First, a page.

Author Barbara Karnes discusses advance directives and other topics that we should address before our final act of living.
In her book, “The Final Act of Living: Reflections of a Long-Time Hospice Nurse,” Karnes discusses advance directives and other topics that we should address before our final act of living.
When my stepfather died, we asked the priest that we had known for years to conduct the funeral. He apologized and said church rules were that he could not do a service in our church because it “wasn’t his church.” He didn’t have a church because he worked in a hospital.
Ultimately, Don’s funeral was in a church that our family used to attend, but it was conducted by a priest we didn’t know and who didn’t know us. It was a cold, impersonal service — an official, traditional church “sendoff” that wasn’t particularly comforting.
Five months later my mother died, and we were again considering funeral options. We definitely didn’t want a reoccurrence of Don’s less-than-comforting experience. My sister and I contacted our hospital priest once again and asked if he could do some kind of a service at the funeral home. He said yes, but that he would be on call that day and may not be available at the last minute, so we should have a backup plan.
We did just that. As a family we planned what to say, what to read, who should share, and when to open it up for anyone to share. We were so pleased with our finished service that we told the priest we didn’t need him for the service. We would do our own funeral at the mortuary and, if available, would he meet us at the cemetery for an interment blessing? He agreed.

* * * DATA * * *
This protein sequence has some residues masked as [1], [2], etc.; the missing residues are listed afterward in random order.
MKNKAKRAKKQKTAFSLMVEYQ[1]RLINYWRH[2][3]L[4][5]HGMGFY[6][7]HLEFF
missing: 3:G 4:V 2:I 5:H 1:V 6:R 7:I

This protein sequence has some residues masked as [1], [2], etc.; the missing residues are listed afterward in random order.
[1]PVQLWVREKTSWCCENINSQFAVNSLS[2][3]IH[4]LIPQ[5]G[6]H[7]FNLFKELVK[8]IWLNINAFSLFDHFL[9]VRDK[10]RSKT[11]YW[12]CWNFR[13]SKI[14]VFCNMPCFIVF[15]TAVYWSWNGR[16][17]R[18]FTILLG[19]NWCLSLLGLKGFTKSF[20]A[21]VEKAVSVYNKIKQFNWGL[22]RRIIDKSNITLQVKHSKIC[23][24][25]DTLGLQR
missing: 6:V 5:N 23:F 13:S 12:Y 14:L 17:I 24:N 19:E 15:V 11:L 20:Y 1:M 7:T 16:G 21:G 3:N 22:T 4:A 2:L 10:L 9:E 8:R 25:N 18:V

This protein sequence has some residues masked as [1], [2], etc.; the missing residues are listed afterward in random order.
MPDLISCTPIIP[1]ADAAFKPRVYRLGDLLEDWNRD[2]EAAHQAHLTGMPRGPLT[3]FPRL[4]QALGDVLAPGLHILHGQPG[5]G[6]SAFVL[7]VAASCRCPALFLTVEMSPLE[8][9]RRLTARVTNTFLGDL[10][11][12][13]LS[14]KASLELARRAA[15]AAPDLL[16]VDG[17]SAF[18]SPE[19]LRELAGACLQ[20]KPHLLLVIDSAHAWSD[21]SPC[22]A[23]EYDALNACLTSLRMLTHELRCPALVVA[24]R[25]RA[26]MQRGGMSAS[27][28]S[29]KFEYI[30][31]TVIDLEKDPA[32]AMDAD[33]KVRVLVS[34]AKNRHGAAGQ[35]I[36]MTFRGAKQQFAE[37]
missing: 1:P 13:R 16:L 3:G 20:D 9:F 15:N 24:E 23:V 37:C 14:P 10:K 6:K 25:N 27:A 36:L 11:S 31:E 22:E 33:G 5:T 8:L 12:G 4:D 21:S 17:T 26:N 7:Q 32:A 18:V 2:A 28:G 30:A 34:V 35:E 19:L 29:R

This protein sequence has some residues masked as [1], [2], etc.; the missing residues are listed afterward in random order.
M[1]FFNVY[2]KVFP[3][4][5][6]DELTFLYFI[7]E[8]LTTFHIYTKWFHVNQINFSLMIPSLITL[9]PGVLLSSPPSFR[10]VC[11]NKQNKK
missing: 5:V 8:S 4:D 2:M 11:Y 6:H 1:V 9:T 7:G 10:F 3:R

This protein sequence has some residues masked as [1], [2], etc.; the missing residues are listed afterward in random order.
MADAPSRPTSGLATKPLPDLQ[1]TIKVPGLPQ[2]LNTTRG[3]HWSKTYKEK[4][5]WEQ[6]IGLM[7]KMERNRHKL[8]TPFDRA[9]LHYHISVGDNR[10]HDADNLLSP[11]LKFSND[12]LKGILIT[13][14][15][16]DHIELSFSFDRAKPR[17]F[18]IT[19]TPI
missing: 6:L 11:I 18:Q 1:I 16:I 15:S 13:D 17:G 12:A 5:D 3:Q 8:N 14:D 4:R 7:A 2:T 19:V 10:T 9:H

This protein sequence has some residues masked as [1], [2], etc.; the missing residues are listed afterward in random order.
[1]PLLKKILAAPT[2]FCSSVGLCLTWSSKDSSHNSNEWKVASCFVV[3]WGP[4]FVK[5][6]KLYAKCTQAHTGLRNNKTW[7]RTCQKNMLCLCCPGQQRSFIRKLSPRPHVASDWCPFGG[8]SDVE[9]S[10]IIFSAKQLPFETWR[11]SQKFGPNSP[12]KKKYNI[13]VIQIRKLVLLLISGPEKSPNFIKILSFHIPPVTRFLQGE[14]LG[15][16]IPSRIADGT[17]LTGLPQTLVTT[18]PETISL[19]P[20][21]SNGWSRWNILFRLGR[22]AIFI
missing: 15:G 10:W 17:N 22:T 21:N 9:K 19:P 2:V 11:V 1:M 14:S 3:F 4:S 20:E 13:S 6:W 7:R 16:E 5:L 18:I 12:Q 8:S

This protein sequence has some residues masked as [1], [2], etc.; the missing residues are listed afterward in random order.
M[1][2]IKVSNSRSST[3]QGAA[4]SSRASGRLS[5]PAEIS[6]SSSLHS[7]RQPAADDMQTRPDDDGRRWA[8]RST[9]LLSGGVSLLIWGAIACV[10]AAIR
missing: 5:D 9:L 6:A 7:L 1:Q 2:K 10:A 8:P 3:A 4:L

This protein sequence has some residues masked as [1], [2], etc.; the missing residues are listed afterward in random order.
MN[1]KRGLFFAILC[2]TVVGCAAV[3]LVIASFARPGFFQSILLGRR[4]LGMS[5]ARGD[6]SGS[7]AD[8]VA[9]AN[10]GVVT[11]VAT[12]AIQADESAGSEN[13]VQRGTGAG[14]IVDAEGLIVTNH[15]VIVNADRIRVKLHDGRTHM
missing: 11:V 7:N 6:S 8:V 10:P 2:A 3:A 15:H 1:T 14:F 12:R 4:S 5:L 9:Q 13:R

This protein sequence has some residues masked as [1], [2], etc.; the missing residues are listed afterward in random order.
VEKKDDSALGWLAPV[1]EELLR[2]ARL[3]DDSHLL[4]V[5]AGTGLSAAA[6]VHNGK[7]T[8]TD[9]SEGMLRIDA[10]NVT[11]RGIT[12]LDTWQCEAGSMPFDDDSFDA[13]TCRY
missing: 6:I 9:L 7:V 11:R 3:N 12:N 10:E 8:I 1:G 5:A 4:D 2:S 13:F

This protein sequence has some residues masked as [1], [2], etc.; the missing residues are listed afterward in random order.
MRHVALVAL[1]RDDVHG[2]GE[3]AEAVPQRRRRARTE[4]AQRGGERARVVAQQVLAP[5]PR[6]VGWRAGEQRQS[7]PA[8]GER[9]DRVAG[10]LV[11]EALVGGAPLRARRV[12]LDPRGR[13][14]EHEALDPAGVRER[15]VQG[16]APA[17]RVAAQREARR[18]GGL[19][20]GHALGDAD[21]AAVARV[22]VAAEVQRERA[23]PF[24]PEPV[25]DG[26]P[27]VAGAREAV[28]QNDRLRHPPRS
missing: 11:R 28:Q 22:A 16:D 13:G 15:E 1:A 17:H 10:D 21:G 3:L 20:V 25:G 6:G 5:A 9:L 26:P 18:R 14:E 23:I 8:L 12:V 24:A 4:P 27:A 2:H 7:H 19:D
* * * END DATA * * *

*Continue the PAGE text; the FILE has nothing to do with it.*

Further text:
We — a family of daughters and sons, grandchildren, cousins, nieces, and nephews — shared our love and appreciation for the matriarch of the family. We did it our way, with our words and our stories. It was the best funeral I have ever gone to — and I’ve been to many.
We were still grieving Don’s death when my mother Dorothy passed. Coming together with the purpose of planning a funeral service gave us the opportunity to channel our grief in a productive way. It gave us not just something to do together, but a creative outlet for the emotions we were feeling. Not only were we creating something of significance to us, but we were doing it together as a family and as a unit. Most of the time we lived in different states and had different lives. We were bonded by family, but we were separate in living. This was a way of coming together, of rekindling that love and unity that symbolizes family.
You really can’t call what we did a home funeral since it wasn’t in any of our homes, but it was an outside of the box funeral. So often in our grief, we do what is expected of us — call a funeral company, have a visitation, perform a church service, or have a memorial service with a picture of the deceased. That is what tradition expects of us. That is how, without thinking about it, we follow burial traditions.
In the last few years, I’ve been hearing about celebration of life parties held in restaurants or bars. Some people even have “before death funerals” where the person has not died yet and attends their own funeral to hear the honors given and celebrate their life. Additionally, in-home bathing of the body, keeping the body at home with no embalming, and in-home visitations are occurring. Choices in how the body is interred, cremated, or otherwise disposed are also broadening.
What is the purpose of my writing this? To suggest that as part of our advance directives, we ask for the kind of service we would like. I’m writing this also to give us all permission to break the rules, to think outside the box, and to find a meaningful way of celebrating a life and saying goodbye.